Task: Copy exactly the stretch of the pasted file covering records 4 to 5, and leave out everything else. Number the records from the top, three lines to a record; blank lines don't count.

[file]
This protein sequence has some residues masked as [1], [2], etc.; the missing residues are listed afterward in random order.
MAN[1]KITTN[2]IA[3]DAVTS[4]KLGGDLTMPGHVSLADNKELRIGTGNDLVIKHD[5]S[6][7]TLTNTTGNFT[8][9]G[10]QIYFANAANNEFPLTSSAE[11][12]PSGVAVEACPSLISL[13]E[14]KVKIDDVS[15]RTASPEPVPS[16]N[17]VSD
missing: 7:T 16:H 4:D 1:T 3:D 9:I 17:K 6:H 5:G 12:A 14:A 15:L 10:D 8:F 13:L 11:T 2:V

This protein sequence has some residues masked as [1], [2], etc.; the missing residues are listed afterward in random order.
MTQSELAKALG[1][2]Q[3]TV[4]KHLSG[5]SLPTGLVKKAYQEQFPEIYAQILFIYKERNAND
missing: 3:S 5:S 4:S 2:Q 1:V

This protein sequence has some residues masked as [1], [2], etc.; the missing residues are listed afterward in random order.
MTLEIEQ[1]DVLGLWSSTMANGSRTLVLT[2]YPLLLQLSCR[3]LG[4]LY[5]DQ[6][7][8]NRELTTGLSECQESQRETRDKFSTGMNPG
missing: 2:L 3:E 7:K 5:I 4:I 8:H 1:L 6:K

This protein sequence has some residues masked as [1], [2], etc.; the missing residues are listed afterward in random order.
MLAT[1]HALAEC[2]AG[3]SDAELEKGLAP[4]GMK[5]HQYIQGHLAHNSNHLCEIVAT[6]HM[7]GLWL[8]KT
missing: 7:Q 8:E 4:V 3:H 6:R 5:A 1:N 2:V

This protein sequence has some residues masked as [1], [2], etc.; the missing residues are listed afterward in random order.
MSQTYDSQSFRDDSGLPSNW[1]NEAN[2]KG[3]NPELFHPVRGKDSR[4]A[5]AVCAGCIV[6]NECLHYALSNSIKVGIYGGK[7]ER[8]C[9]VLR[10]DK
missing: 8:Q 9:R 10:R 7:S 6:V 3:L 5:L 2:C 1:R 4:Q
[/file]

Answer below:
This protein sequence has some residues masked as [1], [2], etc.; the missing residues are listed afterward in random order.
MLAT[1]HALAEC[2]AG[3]SDAELEKGLAP[4]GMK[5]HQYIQGHLAHNSNHLCEIVAT[6]HM[7]GLWL[8]KT
missing: 7:Q 8:E 4:V 3:H 6:R 5:A 1:N 2:V

This protein sequence has some residues masked as [1], [2], etc.; the missing residues are listed afterward in random order.
MSQTYDSQSFRDDSGLPSNW[1]NEAN[2]KG[3]NPELFHPVRGKDSR[4]A[5]AVCAGCIV[6]NECLHYALSNSIKVGIYGGK[7]ER[8]C[9]VLR[10]DK
missing: 8:Q 9:R 10:R 7:S 6:V 3:L 5:L 2:C 1:R 4:Q